ARM-based MacBook Air test sample spied
It's not proof that Apple has plans to produce and sell such a machine, but the Mac maker certainly seems to have been exploring the possibility of offering a MacBook Air laptop based not on an Intel but an ARM processor.
An unnamed correspondent of Japanese-language site Macotakara claims to have seen a sample Air based on Apple's A5 ARM chip. The test machine was allegedly made for Apple by Taiwanese contract manufacturer Quanta.
Earlier this month, it was claimed that such a shift away from Intel is "a done deal".
The source said the A5 Air worked surprisingly well for a laptop equipped with a chip usually found in phones and media tablets.
The mole didn't reveal which OS the test machine was running: iOS, Mac OS X 10.6 Snow Leopard, or the iOS-like Mac OS X 7 Lion.
We suspect OS X, hence the source's claim that "this test machine performed better than expected".
The correspondent did say the machine has a Thunderbolt port. Thunderbolt is Intel's 10Gb/s peripheral connection system and is expected to be added to the Air line in the coming months when new MacBook Airs based on the chip maker's Sandy Bridge platform debut. ®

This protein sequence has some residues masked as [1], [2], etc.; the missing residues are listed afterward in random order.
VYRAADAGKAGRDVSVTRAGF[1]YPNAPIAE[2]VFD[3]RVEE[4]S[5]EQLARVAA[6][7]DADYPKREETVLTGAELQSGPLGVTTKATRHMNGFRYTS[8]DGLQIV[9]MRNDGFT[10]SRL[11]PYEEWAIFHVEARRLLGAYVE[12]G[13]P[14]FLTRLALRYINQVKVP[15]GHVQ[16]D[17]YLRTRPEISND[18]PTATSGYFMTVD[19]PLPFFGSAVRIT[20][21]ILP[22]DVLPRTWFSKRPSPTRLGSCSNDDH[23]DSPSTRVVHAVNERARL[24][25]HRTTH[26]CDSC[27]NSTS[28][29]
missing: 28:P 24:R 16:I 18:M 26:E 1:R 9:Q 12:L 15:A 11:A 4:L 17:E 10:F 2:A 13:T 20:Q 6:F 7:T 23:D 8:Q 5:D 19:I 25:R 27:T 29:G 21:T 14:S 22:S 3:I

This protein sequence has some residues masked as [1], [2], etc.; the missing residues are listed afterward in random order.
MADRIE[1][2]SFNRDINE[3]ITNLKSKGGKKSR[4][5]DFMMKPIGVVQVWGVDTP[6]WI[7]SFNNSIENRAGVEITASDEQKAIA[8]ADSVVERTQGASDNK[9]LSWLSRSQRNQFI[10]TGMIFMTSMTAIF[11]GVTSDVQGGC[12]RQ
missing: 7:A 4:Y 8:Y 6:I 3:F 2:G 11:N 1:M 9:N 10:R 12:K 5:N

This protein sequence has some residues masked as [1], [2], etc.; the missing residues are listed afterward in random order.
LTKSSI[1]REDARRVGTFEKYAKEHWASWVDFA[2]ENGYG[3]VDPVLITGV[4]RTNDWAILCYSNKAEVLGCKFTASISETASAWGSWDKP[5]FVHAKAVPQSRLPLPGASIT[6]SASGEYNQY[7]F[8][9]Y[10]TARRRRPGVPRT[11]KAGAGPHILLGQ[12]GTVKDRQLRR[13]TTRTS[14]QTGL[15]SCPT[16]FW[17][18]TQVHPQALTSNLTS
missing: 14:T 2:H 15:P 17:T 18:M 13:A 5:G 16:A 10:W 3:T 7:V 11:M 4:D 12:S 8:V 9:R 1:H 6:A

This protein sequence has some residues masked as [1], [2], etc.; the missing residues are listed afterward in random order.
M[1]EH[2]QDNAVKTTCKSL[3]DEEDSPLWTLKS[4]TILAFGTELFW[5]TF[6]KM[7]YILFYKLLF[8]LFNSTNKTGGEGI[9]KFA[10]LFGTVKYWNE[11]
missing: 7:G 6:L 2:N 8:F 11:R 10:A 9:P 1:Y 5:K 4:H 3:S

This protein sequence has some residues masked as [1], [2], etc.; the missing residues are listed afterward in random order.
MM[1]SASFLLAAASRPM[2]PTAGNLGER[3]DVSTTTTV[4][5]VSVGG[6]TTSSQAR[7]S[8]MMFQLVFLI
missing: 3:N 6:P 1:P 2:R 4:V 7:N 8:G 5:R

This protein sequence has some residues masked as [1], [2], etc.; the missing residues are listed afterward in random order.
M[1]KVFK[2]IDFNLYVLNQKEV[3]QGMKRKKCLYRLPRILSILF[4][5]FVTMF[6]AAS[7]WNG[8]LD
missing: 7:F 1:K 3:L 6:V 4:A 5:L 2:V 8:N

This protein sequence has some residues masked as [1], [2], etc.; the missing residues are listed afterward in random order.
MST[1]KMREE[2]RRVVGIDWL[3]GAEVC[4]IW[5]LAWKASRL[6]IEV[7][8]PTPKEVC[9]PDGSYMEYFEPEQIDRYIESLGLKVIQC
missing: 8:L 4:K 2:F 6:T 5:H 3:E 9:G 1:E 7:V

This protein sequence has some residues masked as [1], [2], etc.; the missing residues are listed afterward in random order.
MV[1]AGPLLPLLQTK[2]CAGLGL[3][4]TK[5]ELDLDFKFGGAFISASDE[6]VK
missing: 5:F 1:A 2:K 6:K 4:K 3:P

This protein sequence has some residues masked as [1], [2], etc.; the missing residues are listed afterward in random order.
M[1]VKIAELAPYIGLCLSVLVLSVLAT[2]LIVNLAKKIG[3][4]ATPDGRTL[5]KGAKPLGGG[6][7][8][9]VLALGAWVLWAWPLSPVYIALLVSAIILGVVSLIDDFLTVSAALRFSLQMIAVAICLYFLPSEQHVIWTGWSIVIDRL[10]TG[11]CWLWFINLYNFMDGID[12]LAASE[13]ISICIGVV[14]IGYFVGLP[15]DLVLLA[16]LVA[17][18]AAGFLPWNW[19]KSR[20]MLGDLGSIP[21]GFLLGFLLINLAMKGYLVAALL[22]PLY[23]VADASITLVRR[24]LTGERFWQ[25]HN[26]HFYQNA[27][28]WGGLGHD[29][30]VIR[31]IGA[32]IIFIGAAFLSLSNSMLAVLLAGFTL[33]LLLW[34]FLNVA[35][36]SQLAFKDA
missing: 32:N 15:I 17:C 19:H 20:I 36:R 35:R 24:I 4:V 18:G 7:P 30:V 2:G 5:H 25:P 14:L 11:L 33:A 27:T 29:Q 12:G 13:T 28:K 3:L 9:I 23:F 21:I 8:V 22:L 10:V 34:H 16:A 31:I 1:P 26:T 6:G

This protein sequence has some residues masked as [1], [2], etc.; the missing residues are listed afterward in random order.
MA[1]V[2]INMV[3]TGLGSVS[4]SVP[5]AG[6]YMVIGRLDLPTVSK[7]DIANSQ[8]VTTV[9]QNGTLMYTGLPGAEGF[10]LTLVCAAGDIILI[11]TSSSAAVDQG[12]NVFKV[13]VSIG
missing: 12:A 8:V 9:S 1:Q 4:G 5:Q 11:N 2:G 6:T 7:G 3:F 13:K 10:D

"worked surprisingly well"
Why wouldn't it?
If Atoms can run windows... I even find make times for visual studio somewhat ok'ish but I run off an SSD.
I have not much fondness for Apple these days but fair play to them if they go ARM in lappies. May mean better ARM chips ultimately. May mean more ARM lappies elsewhere. More toys to play with.
Can't be bad, ultimately, *IF* this rumour is true.
How does twice the battery life sound? and that is just with changing the CPU from x86 to ARM. Once you've made the switch and designed a good system on a chip you can free up masses of motherboard space and probably fit an even larger battery in there. Three times the battery life of an existing laptop may be possible!
Not to mention rapid sleep and wake, much faster than x86.
Consumer electronics companies love being able to fab their own chips with exactly what they want, they can't do that with Intel. They have to resort to putting certain chipsets on the mobo and hoping they work well together.
Atom is just too power hungry and inflexible in this modern gadget/appliance age.
Why Apple would do it.
Mobile devices use SoCs rather than separate processors and coprocessors (such as graphics, signal processing etc.). Intel has a limited selection of SoCs so if they don't offer what you want, you will have to add coprocessors on the side. This increases the cost and power consumption of the system as a whole.
By designing their own SoC around an ARM core, Apple can get exactly the combination of coprocessors they want. And by having exclusive access to this SoC, Apple can prevent cloners and prevent people installing Mac OS X on non-Apple hardware, which they generally take umbrage to.